During the English tour of Australia in 1861–1862, the term “test match” was used in a different way. It meant that each of the Australian colonies was a test for the English team. After Lillywhite’s tour, Australian teams went to England. In 1878, Dave Gregory’s team was the first to do so. By the start of 1892, seven Australian teams had been to England and eight English teams had been to Australia. In its 25 February 1892 issue, Cricket: A Weekly Record of the Game brought back the term “test match” and used it to describe the three international matches that Lord Sheffield’s XI had just played in Australia. The first of these was at the MCG and was called Lord Sheffield’s Team vs. Combined Australia. The first sentence of the report said, “It made sense to set the first of the three great test matches for January 1.”
Clarence P. Moody:
In his 1894 book, Australian Cricket and Cricketers, 1856 to 1893–94, South Australian journalist Clarence P. Moody made the first list of games that were considered “Tests.” Charles W. Alcock, the editor of Cricket in England, liked Moody’s idea. His list of 39 matches was printed in the 28 December 1894 issue of the magazine in an article called “The First Test Match.” The first game on the list was played at the MCG on March 15–17, 1877. The last game on the list was played at the Association Ground in Sydney from December 14–20, 1894.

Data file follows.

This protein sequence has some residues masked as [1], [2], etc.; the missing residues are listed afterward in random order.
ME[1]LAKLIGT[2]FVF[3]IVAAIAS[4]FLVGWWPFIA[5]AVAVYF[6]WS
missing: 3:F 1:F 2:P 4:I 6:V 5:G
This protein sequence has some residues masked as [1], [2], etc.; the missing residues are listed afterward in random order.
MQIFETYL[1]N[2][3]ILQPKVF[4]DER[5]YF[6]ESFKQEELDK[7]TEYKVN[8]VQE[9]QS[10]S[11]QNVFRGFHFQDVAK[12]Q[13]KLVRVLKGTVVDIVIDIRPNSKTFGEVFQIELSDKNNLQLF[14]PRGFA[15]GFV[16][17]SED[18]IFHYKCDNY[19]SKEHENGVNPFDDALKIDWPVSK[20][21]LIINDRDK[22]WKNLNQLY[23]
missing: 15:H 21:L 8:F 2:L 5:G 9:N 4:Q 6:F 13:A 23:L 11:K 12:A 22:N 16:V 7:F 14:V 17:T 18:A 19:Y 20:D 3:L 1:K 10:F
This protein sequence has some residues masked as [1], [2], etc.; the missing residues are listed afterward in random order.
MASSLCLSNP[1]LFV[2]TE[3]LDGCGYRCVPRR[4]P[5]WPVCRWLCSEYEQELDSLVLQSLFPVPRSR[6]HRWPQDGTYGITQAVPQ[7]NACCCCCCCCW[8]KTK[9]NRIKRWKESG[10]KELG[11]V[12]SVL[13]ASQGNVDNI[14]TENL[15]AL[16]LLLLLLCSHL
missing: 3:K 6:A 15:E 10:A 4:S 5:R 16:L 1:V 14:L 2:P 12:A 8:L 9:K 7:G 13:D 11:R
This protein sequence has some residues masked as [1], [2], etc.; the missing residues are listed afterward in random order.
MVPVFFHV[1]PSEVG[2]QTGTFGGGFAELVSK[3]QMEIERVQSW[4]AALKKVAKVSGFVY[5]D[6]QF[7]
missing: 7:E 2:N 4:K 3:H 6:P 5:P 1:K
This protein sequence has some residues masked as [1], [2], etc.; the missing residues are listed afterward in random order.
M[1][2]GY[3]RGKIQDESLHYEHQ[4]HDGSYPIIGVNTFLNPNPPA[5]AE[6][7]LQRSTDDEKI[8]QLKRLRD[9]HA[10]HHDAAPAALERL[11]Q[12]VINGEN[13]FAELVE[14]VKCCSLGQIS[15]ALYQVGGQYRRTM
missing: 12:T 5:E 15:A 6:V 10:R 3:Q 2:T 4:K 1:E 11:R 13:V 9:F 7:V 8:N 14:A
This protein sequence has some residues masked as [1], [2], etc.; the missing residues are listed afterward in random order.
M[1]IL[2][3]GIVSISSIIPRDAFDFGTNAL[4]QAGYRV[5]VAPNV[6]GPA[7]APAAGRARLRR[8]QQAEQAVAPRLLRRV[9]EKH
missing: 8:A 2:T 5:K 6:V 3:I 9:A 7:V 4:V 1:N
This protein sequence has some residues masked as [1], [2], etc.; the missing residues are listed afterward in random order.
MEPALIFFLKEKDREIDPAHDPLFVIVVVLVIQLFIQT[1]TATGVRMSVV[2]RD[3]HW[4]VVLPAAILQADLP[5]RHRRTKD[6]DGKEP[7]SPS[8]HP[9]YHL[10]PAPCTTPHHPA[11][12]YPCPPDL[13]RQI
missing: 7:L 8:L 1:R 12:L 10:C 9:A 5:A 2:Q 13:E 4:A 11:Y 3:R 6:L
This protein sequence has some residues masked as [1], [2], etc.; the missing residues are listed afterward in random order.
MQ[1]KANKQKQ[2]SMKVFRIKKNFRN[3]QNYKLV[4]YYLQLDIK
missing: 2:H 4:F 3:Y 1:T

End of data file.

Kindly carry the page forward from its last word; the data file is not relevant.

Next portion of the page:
All 39 were recognized as Test matches after the fact, as was the unlisted 1890 match at Old Trafford that was called off before a ball was even bowled. Moody’s list didn’t have any South African games on it, but three games against England were given Test status after the fact. Moody became the editor of a newspaper, and in 1912, he started the Adelaide Sunday Mail.
Teams that are in test mode:
The ICC gives test status to a country or a group of countries. There are currently twelve men’s teams that have this status. International teams that do not have Test status can play first-class cricket in the ICC Intercontinental Cup, which has conditions similar to Tests.
Teams that can play in Tests are (with the date of their first Test):
- Australia (15 March 1877)